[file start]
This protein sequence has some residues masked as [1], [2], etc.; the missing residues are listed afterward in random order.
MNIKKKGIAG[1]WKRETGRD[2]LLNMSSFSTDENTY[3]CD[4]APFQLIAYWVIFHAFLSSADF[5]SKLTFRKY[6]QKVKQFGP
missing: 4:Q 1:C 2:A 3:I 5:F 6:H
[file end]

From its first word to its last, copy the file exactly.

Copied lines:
This protein sequence has some residues masked as [1], [2], etc.; the missing residues are listed afterward in random order.
MNIKKKGIAG[1]WKRETGRD[2]LLNMSSFSTDENTY[3]CD[4]APFQLIAYWVIFHAFLSSADF[5]SKLTFRKY[6]QKVKQFGP
missing: 4:Q 1:C 2:A 3:I 5:F 6:H